FIG. 3 is an example of an output coupler and feedback assembly in accordance with an embodiment of the present invention.

DETAILED DESCRIPTION OF THE INVENTION

The following detailed description of embodiments refers to the accompanying drawings, which illustrate specific embodiments of the invention. Other embodiments having different structures and operations do not depart from the scope of the present invention.

The following terms and definitions are provided in describing the present invention and the improvements provided thereby.

“Laser gain medium” or “LGM” may refer to an optical material having a host lattice doped with suitable ions, which may be pumped by an external source of laser or other optical radiation to a laser transition. Examples of host lattice material that may be used in conjunction with the present invention may include yttrium aluminum garnet (YAG), gadolinium gallium garnet (GGG), gadolinium scandium gallium garnet (GSGG), lithium yttrium fluoride (YLF), yttrium vanadate, phosphate laser glass, silicate laser glass, sapphire or similar materials. The host material may be in a single crystal form or in a poly-crystalline (ceramic) form. Suitable dopants for such lasing mediums may include titanium (Ti), copper (Cu), cobalt (Co), nickel (Ni), chromium (Cr), cesium (Ce), praseodymium (Pr), neodymium (Nd), samarium (Sm), europium (Eu), gadolinium (Gd), terbium (Tb), dysprosium (Dy), holmium (Ho), erbium (Er), thulium (Tm), and ytterbium (Yb). Optical pump sources may be selected based on the absorption characteristics of the selected laser gain medium. For example, semiconductor diode lasers may be used for the optical pump source. The present invention is not intended to be limited to any specific lasing or laser gain material, or a specific pump source.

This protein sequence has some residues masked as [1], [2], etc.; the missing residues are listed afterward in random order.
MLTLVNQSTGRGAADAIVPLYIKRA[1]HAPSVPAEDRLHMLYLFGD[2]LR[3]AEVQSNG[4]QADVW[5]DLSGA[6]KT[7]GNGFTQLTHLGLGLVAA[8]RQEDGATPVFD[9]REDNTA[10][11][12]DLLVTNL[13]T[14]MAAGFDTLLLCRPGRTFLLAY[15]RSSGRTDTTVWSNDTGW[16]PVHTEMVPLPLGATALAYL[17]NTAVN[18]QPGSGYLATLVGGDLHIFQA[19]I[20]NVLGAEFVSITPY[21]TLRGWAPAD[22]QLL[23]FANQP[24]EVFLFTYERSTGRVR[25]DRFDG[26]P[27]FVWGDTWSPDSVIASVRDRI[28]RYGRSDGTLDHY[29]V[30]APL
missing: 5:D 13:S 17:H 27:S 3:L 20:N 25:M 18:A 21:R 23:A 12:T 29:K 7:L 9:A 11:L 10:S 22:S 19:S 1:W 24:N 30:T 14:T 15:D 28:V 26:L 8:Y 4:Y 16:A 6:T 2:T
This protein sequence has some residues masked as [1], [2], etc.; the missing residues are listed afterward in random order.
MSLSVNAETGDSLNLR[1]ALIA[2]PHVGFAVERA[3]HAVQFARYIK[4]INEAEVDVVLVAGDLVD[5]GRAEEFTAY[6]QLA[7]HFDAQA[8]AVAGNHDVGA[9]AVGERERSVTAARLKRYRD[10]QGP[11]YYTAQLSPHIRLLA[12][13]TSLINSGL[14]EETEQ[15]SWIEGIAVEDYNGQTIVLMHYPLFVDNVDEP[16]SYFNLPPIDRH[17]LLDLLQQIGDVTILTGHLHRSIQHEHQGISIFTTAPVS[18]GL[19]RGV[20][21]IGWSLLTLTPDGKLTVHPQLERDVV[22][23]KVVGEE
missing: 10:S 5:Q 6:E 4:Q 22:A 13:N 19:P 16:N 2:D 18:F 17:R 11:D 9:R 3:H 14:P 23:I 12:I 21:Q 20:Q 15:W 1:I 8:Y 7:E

“Undoped optical medium” may refer to an optical material which is preferably substantially free of any substances that can absorb optical pump radiation. The undoped medium may be of the same host material as the laser gain medium but substantially not doped. In some embodiments of the present invention, however, undoped optical medium may be slightly doped with ions which may absorb optical radiation at the wavelengths of the optical pump and/or the laser gain transition, but are not pumped to a population inversion. Undoped optical medium may be bonded to selected surfaces of the laser gain medium by a fusion bond, or diffusion bond, or other suitable means. Such bonds must be highly transparent at the laser wavelength as well as pump wavelengths. A refractive index of the undoped optical medium and the bond are preferably closely matched to that of the laser gain medium. A suitable bond can be produced by fusion bonding, diffusion bonding, or optical contacting followed by heat treatment. Examples of optical contacting followed by heat treatment are described in the U.S. Pat. Nos. 5,441,803, 5,563,899, and 5,846,638 by Helmuth Meissner. Optical medium of this type may be obtained from Onyx Optics in Dublin, Calif. If the host medium is optical glass, doped and undoped sections may be readily attached by fusion bonding produced by casting. This process is available from Kigre Inc. in Hilton Head, S.C. If the host material is in ceramic form, such bond may be produced during a sintering process. An example of such a process is available from Konoshima Chemical Company LTD of Kagawa, Japan.